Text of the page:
A letter by the managing director of James Caterers, which threatened the National Audit Office (NAO) with legal action, was in breach of parliamentary privilege, Speaker Anglu Farrugia has ruled.
Last week, it emerged that the company’s managing director James Barbara had written to the NAO threatening to take legal action against it and its officers, should an ongoing investigation portray the company in a bad light.
In a ruling delivered in Parliament this evening, upon the request of Parliament’s Public Accounts Committee (PAC), Farrugia ruled that the company had in fact breached parliamentary privilege.
The NAO is in the process of auditing tenders awarded to the company in relation to St Vincent de Paul home for the elderly. While the original 2015 tender was for the provision of meals and a kitchen, it eventually developed into a project to extend the home. The multi-million euro deal was won by a consortium, which includes James Caterers Ltd.
“We trust therefore, as stated by your good selves in our interview, that JCL and the consortium are under review, and therefore should not be the subject of any censure or comment,” read the letter.
“Please note however that in the event that negative or adverse comments are raised with respect to JCL or the consortium prejudicing thereby the final sensitive negotiations currently underway, JCL will have no option but to hold the NAO and its officers personally responsible for the reputational and material damage which JCL will suffer.”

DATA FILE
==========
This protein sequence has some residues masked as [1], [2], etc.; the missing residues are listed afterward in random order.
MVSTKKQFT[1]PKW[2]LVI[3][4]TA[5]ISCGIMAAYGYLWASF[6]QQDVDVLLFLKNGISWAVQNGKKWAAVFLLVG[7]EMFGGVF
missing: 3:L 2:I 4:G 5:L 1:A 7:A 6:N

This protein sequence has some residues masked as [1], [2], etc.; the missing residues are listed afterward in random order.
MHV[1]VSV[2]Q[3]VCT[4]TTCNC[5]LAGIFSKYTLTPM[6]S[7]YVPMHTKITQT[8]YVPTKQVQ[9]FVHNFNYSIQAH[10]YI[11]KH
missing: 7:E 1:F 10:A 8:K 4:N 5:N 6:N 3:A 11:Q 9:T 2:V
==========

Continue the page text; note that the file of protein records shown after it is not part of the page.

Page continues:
Auditor General Charles Deguara reported the letter to the PAC and accused the company of trying to intimidate his office and influence its investigation.
“Of concern to the National Audit Office is the intimidation that James Caterers sought to convey in this correspondence, which this Office deems entirely unacceptable and intended to influence the outcome of this audit,” the NAO said in a letter to Public Accounts Committee chair Beppe Fenech Adami.
“While the NAO will not be intimidated or adversely influenced in its work for Parliament, the matter is being brought to the attention of the PAC, whose support is being sought.”
The case will now be investigated by Parliament’s privileges committee, which could recommend further action.
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